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 Whey...down upon a suwannee river

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GingerBKelly Posted - Dec 31 2016 : 12:42:03 PM
Question about whey:

I have 20 hens and 2 milk cows. I just made my first hard cheese. I'm totally in LOVE with cheese-making! But this presents a problem, well more like a speed bump. If I don't have goats or hogs to drink the excess whey, what do I do with it? My chickens will drink only about a quart per day, that's about all they want.

Does whey go bad? How can I store it? Will whey store well in a cheese cellar or in a room at about 50 degrees Fahrenheit? Does whey always need to be refrigerated? Can you freeze excess whey? What is whey like, when it becomes bad or too sour to use?

I know I can cook with whey like pancakes and baked goods (yummy!). But I'd like to know a few other clever ways you may have of dealing with excess whey from cheese-making and such.
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GingerBKelly Posted - Jan 01 2017 : 08:05:44 AM
These are all wonderful suggestions and tips and I shall read the link given by Mary Jane. Thank you, Janet, Cindy and Mary Jane. This good information is whey more than I had anticipated.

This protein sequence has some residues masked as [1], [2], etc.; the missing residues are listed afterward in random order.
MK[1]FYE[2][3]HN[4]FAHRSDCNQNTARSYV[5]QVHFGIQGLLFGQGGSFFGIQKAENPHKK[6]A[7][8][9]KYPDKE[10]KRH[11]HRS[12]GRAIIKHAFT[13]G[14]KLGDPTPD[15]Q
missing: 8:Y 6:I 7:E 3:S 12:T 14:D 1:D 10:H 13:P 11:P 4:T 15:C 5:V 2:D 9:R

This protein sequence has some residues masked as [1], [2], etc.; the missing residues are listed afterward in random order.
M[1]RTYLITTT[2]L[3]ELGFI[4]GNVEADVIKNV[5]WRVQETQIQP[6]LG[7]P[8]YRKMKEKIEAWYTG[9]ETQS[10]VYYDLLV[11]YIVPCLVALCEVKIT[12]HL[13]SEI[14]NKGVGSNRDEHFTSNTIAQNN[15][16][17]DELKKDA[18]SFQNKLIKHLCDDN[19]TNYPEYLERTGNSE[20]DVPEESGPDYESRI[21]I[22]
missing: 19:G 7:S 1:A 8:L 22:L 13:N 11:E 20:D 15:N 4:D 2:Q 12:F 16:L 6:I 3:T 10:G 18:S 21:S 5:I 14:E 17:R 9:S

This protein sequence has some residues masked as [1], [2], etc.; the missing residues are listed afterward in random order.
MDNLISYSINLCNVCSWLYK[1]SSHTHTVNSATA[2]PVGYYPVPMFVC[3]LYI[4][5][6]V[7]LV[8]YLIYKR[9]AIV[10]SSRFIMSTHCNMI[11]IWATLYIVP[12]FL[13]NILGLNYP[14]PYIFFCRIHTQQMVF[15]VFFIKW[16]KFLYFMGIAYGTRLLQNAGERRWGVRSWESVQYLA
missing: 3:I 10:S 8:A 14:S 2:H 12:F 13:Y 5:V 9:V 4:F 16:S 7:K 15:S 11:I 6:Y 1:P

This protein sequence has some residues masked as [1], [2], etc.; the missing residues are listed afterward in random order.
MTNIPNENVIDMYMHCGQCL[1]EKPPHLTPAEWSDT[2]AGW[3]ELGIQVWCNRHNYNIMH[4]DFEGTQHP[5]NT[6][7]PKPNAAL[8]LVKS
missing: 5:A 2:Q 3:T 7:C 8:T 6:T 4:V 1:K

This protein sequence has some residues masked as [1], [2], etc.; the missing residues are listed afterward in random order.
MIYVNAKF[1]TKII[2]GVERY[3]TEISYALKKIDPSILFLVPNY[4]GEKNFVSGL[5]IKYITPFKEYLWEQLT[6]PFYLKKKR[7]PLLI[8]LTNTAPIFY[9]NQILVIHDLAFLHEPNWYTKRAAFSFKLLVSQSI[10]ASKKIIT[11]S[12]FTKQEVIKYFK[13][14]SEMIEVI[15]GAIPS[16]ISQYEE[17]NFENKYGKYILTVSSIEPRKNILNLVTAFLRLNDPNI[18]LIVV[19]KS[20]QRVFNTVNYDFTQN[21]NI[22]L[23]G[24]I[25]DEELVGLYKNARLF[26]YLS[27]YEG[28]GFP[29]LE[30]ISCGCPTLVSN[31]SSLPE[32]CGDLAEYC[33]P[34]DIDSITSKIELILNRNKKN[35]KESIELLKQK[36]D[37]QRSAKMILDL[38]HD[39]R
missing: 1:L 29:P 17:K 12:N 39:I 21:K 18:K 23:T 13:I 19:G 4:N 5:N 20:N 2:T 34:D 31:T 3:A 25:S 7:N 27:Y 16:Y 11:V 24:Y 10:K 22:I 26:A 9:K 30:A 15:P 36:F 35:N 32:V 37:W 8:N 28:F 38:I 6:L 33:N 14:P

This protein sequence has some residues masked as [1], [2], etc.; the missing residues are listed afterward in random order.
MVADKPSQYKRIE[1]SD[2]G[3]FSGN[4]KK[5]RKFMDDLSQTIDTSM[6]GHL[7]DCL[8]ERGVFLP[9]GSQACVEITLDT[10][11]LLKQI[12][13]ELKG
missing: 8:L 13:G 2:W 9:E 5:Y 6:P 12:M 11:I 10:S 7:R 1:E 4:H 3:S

NellieBelle Posted - Dec 31 2016 : 7:24:41 PM
You can make ricotta from whey.
txbikergirl Posted - Dec 31 2016 : 7:02:18 PM
ginger, really read what maryjane listed as whey is wonderful. i feed a bit to cats, dogs and kitchens and also put it in the garden beds and make rice.

it also freezes well, so if you want to put it in wide mouth quart jars and freeze a dozen or so to last you for the once a day chicken feeding you could stretch the use out in between cheesemaking efforts. i would think it would be nice if you thawed it out the day before and perhaps warmed it just slightly in the microwave before taking it out to the chickens on a winter morning - a warm drink in the morning for them ;>
maryjane Posted - Dec 31 2016 : 1:01:05 PM
36 ways to use whey:

We put our extra on our outdoor plants and trees.